All around the greater Archanes-Asterousia area, you’ll find amazing nature discoveries from geological and geographical amazement to herbal medicinal magic. The Lake of Damania is one, created when a small dam was built to retain water from the tributary of Anapodaris River. There are numerous caves to explore too, including Stravomytis’ cave, Neraidospilios in Astrakiano Gorge, and Chosto Nero high up on sacred Mt. Juktas, just to name a few. You’ll also want to trek Knosano Gorge, Spiliotissa Gorge, Kounaviano Gorge, Abbas Gorge, and half a dozen other magnificent gorces in this part of Crete. Farther south toward the end of Asterousia there are some of Crete’s most awe-inspiring beaches.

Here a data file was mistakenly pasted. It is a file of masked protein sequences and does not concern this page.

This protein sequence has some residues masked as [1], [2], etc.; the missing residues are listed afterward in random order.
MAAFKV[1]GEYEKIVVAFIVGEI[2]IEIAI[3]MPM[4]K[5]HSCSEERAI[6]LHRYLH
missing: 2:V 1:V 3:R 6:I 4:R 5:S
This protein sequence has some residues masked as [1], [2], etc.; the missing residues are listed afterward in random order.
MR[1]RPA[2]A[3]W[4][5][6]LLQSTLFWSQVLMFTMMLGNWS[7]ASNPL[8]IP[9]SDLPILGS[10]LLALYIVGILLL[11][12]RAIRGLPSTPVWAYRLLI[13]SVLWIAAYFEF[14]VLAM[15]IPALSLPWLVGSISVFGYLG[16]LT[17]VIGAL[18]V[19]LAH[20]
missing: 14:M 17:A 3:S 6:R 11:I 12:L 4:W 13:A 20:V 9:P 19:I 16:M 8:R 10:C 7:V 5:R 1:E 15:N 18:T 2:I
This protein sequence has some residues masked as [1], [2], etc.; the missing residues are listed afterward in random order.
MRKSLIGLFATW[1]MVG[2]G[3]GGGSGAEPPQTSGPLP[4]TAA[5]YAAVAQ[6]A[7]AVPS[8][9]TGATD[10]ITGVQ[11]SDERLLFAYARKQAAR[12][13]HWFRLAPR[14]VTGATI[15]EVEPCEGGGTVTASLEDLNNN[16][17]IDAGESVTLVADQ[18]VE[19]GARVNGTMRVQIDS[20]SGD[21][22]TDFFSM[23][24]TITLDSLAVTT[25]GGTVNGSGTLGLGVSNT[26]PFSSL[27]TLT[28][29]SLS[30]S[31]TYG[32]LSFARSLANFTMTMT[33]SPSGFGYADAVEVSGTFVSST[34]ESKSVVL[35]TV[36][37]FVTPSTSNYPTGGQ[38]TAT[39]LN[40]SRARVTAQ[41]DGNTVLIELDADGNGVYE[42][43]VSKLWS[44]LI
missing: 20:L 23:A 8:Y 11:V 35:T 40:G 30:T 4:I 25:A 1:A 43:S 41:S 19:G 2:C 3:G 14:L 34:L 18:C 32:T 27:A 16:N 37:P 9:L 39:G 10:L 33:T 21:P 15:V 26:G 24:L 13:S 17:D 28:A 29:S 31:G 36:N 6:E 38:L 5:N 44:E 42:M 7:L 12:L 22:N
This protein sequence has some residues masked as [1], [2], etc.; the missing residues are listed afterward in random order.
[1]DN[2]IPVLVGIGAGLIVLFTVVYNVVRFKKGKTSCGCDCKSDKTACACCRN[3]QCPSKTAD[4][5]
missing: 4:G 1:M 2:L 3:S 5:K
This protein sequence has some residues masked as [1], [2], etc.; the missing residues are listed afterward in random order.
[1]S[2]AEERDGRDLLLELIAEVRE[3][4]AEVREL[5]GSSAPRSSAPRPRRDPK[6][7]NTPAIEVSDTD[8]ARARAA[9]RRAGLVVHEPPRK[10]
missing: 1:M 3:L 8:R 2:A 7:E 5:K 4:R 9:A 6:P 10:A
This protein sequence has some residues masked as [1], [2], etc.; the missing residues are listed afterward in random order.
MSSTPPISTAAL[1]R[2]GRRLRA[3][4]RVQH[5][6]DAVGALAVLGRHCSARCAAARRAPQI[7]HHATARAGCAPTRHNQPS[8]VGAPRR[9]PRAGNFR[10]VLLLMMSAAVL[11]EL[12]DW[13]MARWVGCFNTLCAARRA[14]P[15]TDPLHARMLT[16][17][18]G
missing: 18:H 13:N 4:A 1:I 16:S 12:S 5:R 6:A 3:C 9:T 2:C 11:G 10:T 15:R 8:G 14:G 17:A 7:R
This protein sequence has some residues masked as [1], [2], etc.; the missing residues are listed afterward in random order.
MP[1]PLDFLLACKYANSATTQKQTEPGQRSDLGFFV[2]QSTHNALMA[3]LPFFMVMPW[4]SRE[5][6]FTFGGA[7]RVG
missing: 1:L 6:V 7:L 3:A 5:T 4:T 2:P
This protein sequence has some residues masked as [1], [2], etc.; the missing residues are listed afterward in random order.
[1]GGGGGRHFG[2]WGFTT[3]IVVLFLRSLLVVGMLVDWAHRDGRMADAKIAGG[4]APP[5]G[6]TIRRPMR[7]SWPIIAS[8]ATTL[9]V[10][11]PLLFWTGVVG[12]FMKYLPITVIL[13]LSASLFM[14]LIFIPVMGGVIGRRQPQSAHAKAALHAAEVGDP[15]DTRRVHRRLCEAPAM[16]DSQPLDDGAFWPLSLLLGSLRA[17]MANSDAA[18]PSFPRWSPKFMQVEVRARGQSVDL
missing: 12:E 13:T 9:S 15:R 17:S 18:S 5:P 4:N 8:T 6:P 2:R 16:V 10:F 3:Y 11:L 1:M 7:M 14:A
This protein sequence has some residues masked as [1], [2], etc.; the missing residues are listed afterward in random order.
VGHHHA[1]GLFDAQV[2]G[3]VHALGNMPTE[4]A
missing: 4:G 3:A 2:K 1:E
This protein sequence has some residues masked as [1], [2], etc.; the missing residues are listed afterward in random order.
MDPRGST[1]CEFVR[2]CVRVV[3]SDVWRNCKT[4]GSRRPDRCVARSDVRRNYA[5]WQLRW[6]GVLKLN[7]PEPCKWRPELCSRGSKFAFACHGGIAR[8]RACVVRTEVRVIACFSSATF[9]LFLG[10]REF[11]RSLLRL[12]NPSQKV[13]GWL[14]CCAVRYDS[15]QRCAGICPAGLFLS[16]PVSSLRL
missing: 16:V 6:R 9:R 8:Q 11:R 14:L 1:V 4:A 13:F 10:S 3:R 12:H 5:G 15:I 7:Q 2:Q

Visit Tsoutsouras to get away from the crowds. Swim off remote Maridaki at the end of imposing Achendrias Gorge, and be rejuvenated by its underground springs. Or, explore the huge and impressive cave at Voidomatis beach at the end of the river of the same name (Instagram above), where Crete’s other-worldly magic lies just beneath the crystal blue waters of the Libyan Sea. There are dozens more, but you get the overall picture. Crete is an island 150 miles long that is 10,000 miles in length flattened out.
Places to Sleep and Eat
Whether you envision a luxurious Cretan holiday fit for Knossos kings, or a backpacking dream into this surreal countryside, Archanes has a multitude of offers in every category. Kalimera Archanes Village is rated “superb” across the board as a traditional Cretan accommodation with pampering luxury. Villa Mantilari is almost always booked solid, and for good reason. It may be the ultimate detox retreat on Crete. And this Airbnb “Fourni” studio is but one of a slew of ideal backpacker stays in the area.